Here are some takeaways from some of the ONbECE members who attended the Natural Start 2022 Conference in Cincinnati, Ohio July 27-30. Do you want to add your thoughts? Comment in a reply to all!
Sue Elliott and Vicki Carr session: Is DAP Moving Us Toward Global Sustainability? I am still hearing Sue Elliott’s call that early childhood education become “a transformative and empowering process actively engaged in by children, families and educators who share an ecocentric view.” It is our ethical and moral obligation to educate for sustainability. A way to accomplish this is by allowing children to be active agents with rights. And that the research shows that “even for children to get outside once a week can develop these experiences.”
I attended the follow up session of Early Childhood Education for Sustainability which gave a variety of new models to support alternative ways of viewing children and nature. Children need the truth because they see and know the truth. We need to support and empower them to act on that truth and make a change.
I appreciated the balance of being able to not only attend sessions which challenged my pedagogical thinking, but also sessions which allowed me to bring back new, hands-on tools and activities! I am excited to start milkweed plants, utilize the new Project Learning Tree Trees & Me curriculum and add some fun new animal tracks activities to my tool bag.
Other challenges I left with are to keep asking how to make my program more inclusive and diverse and outside of the 3–5-year-olds how can we push nature-based experiences down to include birth -3 and up into the elementary grades and higher.
I am widening my view of sustainability in ECE as well. I will be examining my own thought regarding language and teachings about climate change and providing staff, families, and children agency to combat this issue that will most significantly impact our children.
My biggest take-away is that our field of NbECE continues to be concerned about the lack of diversity and equity in our programming, but is not able to identify with the larger context of childcare in the United States, both the fact that we are in fact childcare, the history of the distinction between daycare and early education in our county and its systemic racial split. Folks were happy to celebrate congress voting to combat climate change with dollars, but were silent about the absence of addressing childcare in our country.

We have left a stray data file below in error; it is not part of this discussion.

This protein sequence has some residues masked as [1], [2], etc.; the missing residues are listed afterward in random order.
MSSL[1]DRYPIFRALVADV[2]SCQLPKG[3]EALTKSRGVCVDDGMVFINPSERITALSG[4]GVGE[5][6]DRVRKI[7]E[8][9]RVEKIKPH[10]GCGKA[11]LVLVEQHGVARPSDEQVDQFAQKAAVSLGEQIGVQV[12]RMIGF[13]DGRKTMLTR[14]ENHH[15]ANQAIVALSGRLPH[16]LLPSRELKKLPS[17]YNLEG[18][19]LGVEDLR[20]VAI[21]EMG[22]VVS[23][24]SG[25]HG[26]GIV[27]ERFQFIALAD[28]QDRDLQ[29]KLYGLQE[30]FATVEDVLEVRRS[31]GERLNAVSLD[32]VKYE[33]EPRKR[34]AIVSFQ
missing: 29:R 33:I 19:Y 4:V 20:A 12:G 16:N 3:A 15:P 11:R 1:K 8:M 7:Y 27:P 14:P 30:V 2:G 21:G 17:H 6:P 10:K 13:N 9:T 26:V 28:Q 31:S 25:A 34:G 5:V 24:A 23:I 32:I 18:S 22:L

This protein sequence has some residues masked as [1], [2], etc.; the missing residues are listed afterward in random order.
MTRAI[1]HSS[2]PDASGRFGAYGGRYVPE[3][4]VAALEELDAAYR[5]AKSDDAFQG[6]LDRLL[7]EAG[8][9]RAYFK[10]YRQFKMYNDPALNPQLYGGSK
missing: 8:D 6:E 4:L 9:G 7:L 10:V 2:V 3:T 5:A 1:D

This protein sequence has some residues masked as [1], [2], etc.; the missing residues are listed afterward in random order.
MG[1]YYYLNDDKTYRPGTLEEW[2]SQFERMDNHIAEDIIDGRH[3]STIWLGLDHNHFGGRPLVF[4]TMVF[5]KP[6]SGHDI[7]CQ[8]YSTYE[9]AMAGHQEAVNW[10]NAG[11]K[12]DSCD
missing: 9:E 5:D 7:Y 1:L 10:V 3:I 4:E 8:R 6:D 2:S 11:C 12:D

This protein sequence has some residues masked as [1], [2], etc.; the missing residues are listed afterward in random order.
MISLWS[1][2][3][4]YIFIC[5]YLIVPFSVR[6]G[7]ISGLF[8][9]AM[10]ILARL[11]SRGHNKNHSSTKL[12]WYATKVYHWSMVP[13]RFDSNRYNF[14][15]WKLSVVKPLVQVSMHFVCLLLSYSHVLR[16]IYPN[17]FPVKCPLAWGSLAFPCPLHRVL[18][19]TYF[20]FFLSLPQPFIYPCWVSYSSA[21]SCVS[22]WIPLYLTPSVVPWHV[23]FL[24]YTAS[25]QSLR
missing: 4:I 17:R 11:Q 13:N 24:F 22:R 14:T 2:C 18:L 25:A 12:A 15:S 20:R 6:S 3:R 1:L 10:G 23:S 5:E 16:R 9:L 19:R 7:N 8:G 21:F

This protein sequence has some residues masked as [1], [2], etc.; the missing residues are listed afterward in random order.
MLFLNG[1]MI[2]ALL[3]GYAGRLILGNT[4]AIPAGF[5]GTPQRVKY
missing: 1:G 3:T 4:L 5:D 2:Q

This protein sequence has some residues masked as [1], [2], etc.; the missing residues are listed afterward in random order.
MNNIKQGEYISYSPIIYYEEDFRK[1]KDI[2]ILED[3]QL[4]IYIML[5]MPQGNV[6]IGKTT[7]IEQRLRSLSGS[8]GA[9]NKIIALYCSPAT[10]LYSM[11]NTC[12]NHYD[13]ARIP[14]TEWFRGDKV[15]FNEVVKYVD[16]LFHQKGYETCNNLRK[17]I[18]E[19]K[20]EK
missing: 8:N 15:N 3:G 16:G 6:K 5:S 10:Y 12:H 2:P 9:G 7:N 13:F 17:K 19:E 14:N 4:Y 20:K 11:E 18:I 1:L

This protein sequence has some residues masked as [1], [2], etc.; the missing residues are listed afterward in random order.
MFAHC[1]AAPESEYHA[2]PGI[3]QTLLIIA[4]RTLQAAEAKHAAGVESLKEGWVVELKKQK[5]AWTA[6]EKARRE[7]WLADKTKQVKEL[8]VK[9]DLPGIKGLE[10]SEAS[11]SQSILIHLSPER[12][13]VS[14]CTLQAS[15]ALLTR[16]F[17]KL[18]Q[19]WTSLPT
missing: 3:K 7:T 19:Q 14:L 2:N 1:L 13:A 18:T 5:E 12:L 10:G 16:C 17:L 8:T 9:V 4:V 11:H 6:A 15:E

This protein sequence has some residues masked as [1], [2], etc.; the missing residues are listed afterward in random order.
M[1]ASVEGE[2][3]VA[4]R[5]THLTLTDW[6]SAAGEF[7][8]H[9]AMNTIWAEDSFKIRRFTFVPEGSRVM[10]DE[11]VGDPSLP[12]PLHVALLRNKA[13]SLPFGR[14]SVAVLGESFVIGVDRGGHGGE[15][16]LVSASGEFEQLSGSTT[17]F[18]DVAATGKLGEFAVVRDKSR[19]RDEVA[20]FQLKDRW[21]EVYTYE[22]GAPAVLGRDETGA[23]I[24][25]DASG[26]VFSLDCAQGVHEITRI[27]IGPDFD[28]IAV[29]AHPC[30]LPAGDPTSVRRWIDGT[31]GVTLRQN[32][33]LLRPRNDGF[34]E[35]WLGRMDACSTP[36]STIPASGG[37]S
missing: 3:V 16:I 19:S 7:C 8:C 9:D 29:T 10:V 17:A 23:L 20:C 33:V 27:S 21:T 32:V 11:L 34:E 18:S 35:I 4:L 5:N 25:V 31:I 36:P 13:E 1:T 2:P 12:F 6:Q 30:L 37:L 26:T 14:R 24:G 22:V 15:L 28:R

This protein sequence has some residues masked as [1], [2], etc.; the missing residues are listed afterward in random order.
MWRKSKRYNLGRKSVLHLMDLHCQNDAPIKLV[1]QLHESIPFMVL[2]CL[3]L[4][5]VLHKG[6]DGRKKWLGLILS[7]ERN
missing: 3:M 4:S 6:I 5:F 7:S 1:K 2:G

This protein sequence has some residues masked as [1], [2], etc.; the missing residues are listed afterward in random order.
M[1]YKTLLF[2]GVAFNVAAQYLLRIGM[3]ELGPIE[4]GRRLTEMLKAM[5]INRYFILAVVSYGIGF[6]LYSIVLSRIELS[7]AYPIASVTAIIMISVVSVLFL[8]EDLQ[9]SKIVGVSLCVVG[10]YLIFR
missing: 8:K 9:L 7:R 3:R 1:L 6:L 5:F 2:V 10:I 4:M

I am grateful for the networking opportunities of this in person event and we were able to connect with other programs who were not in our network such as the Kent State Child Development Center, the Columbus Academy, and TimberTops Dayhome among others. There was also a representative from my resource and referral agency 4C for children-which was really cool-I’ll be calling him!
Lastly, I loved hearing about the rad ladies from University of Delaware lab school and their reciprocal partnership with a local inner city Head Start. As I try to push comfort and excitement about nature-based education into public and more ‘academic/mainstream’ schools, their experiences were super valuable.
Ditto on Meredith’s point about Congress. No amount of money for the economy or climate being passed will have the long term effects we need if our children don’t have access to high quality Early Childhood Care and Education (nature based or not) and our field will never be sustainable if our teachers aren’t making a living wage. If we want to expand access to nature based education, we need to figure out ways to diversify the funding streams (ie, accept public funds, Head Start, etc) we use to run our centers. This loops right back to the issue that we need significant investments in the childcare infrastructure at a federal level.